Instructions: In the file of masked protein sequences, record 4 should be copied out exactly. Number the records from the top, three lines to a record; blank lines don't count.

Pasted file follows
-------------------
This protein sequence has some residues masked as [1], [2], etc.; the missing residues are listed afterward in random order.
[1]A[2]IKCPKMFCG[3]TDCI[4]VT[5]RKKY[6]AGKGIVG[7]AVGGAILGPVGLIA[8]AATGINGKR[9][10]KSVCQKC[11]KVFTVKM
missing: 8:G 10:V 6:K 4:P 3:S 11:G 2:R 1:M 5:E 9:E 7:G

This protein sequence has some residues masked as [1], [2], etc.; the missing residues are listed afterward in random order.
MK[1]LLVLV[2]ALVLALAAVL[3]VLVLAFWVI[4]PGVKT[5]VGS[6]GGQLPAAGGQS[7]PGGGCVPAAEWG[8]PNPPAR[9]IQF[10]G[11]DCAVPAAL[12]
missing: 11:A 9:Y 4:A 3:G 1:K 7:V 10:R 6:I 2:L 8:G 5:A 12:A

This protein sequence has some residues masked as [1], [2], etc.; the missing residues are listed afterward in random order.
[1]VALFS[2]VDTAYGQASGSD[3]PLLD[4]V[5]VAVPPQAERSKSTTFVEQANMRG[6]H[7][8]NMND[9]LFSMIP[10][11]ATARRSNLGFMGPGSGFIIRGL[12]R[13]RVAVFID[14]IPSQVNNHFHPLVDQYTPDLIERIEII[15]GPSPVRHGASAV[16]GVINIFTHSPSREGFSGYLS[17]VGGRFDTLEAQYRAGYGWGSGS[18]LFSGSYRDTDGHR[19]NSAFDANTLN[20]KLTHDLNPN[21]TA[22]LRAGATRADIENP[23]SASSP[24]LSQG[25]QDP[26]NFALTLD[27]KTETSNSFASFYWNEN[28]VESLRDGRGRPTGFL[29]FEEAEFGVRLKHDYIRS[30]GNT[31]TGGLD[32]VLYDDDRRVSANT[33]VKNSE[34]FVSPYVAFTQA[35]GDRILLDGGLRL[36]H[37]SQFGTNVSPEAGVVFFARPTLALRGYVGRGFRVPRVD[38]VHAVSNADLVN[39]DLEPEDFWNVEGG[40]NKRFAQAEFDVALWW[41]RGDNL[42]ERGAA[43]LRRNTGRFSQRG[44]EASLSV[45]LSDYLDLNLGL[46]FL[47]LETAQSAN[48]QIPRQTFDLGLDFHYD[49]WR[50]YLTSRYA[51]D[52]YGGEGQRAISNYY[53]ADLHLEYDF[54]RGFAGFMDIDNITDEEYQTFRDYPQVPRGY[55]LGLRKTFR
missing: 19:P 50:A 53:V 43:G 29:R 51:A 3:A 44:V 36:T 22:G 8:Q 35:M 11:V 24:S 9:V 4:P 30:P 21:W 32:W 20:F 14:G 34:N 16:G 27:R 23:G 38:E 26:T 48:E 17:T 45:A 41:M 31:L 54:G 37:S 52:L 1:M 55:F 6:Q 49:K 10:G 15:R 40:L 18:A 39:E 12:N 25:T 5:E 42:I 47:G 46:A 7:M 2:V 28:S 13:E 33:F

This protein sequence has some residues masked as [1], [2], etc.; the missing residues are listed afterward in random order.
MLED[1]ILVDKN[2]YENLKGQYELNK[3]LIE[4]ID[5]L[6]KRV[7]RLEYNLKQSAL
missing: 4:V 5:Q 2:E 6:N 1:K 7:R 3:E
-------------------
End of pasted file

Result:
This protein sequence has some residues masked as [1], [2], etc.; the missing residues are listed afterward in random order.
MLED[1]ILVDKN[2]YENLKGQYELNK[3]LIE[4]ID[5]L[6]KRV[7]RLEYNLKQSAL
missing: 4:V 5:Q 2:E 6:N 1:K 7:R 3:E